Gender's on the agenda at a festival with few females on the podium
Published 26/06/2015 | 02:30
As 13,500 delegates from around the globe gathered at the Cannes Lions creative festival, to celebrate the best that adland can offer, one thing was noticeable on the French Riviera.
Almost every award-winning team on the festival stage to accept a prestigious Cannes Lion mainly comprised men. Teams were often 100pc male, although we did get the odd glimpse of one or two females.
Actress and filmmaker Samantha Morton was onstage to be interviewed by Jefferson Hack, the aptly-named founding editor of monthly British style magazine 'Dazed', to discuss her career and the fact that only 6pc of the top 250 films in 2013 were directed by women.
The Cannes Lions itself is not only highlighting the issue through talks and seminars, it is also leading the 'See It. Be It' initiative. A three-day intensive programme, it was launched at last year's festival. The programme seeks to address the under-representation of women working in creative agencies.
'See It. Be It' was championed by Sheryl Sandberg's LeanIn organisation and this year Cannes introduced the Glass Lion: The Lion for Change. It's an award in a new category for campaigns addressing gender inequality and prejudice. The category attracted 166 entries.
Referring to the Glass Lion, Sandberg said "you can't be what you can't see. If our messages to men and to women - portray equality, we will help create a more equal world".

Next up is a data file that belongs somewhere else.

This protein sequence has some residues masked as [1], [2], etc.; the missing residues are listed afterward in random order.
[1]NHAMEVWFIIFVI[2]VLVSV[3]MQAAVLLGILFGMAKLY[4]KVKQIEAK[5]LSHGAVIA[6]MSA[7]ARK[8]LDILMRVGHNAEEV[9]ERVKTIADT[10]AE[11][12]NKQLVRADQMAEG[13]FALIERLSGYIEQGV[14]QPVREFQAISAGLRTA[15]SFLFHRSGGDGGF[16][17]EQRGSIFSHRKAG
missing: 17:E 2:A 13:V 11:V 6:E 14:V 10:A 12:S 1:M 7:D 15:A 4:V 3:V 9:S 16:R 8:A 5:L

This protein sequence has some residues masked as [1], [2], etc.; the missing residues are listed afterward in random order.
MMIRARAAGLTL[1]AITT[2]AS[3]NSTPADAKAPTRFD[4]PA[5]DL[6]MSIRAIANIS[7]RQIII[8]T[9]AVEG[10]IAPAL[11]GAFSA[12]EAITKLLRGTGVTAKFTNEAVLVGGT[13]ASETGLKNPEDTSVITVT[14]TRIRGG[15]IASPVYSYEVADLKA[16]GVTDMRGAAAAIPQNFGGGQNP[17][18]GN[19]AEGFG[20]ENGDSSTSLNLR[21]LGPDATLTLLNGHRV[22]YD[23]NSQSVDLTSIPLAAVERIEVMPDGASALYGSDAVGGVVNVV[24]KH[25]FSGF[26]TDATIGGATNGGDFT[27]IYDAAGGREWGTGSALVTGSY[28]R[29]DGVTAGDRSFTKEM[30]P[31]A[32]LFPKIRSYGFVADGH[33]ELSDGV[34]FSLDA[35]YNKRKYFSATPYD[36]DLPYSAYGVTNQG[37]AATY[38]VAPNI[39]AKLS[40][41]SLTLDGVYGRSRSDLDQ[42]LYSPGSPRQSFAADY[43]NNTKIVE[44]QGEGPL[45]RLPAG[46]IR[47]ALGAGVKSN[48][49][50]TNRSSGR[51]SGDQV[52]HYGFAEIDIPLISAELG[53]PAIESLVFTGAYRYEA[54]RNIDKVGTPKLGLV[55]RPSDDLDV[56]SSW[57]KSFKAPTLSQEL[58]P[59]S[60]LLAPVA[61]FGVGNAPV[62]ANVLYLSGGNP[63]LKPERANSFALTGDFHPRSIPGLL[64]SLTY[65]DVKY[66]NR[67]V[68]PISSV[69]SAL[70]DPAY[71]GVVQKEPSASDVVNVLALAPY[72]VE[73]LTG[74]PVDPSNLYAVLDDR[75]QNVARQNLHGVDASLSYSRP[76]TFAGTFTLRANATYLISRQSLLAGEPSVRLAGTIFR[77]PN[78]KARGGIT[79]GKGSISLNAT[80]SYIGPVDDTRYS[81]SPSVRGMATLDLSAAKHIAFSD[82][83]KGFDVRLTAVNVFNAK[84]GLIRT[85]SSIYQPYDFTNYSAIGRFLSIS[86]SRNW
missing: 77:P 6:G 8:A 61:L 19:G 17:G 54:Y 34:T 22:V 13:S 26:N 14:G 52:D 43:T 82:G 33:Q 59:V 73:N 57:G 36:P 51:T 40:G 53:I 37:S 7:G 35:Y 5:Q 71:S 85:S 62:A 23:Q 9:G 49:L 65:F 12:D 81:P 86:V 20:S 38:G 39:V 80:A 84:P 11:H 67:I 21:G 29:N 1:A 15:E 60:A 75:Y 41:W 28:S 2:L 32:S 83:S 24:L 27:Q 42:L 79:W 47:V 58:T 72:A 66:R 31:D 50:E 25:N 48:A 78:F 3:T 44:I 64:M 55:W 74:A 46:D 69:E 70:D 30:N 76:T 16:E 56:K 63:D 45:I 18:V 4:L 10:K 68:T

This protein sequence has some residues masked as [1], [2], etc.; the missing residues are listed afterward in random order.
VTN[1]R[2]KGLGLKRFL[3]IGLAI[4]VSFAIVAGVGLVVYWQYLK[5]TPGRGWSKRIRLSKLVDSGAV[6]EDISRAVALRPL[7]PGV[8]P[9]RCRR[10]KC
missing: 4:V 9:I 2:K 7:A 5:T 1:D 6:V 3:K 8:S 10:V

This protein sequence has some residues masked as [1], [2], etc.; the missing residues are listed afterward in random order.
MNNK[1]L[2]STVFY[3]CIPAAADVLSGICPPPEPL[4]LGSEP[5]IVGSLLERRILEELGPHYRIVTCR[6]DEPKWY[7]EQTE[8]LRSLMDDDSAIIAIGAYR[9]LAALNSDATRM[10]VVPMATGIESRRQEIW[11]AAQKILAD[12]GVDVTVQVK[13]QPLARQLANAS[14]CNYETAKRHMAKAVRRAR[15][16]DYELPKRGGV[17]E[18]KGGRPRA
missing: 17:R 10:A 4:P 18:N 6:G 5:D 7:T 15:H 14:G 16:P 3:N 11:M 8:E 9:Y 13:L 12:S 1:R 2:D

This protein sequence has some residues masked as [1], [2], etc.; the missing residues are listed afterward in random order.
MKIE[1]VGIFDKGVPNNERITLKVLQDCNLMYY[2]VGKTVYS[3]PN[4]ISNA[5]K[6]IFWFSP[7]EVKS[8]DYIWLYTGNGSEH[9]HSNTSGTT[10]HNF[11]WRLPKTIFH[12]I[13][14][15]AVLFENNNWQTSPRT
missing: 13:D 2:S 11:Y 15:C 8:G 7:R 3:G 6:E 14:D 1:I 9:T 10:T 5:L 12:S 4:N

Jury president Cindy Gallop spoke about the need for debate and cultural change. The British ad consultant and founder of the IfWeRanTheWorld and MakeLoveNotPorn ventures addressed delegates with the cry - "tweet the s**t out of this".
Yours truly is proud to say I tweeted her comment @cindygallop and she retweeted it. She wanted everyone at Cannes to know how much the gender agenda matters.
So, what won the inaugural Glass Lion grand prix? Drum roll... An idea for Procter & Gamble's Whispers sanitary protection brand for a campaign called 'Touch the Pickle'. The ad agency which created the campaign was BBDO India.
In India, menstruation is treated as a shameful curse, and women are discouraged from partaking in social activities. In Indian homes, it's popular to have pickles in a jar, but when a woman is menstruating they can't touch the jar as the pickles might rot. I kid you not.
In the campaign, an active teenage girl touches a jar and proclaims: "I touched the pickle jar", as other women applaud. A voice-over urges: "Girls, let's make the taboos go away and touch the pickle jar."
The campaign went viral with 2.9 million women pledging support online but, more importantly, Whisper's share of voice hightailed from 21pc to 91pc. Mind you, I'd suggest the brand name Whispers isn't too helpful in lowering taboos as it suggests a hush-hush secrecy. Perhaps P&G might rebrand to Shout to move perceptions on too. Closer to home, those involved in Irish advertising still have work to do on gender inequality. In IAPI member agencies, we have just 22pc females on agency boards, the latest IAPI Industry Census 2015 indicates. The hope for the future is that we may not need gender inequality campaigns in adland - whether it be at Cannes or in Ireland. Let's keep our fingers crossed the change comes about sooner rather than later. Merci beaucoup, Cannes Lions. It was a brilliant creative week.
Orlaith Blaney is CEO of McCannBlue and president of the Institute of Advertising Practitioners in Ireland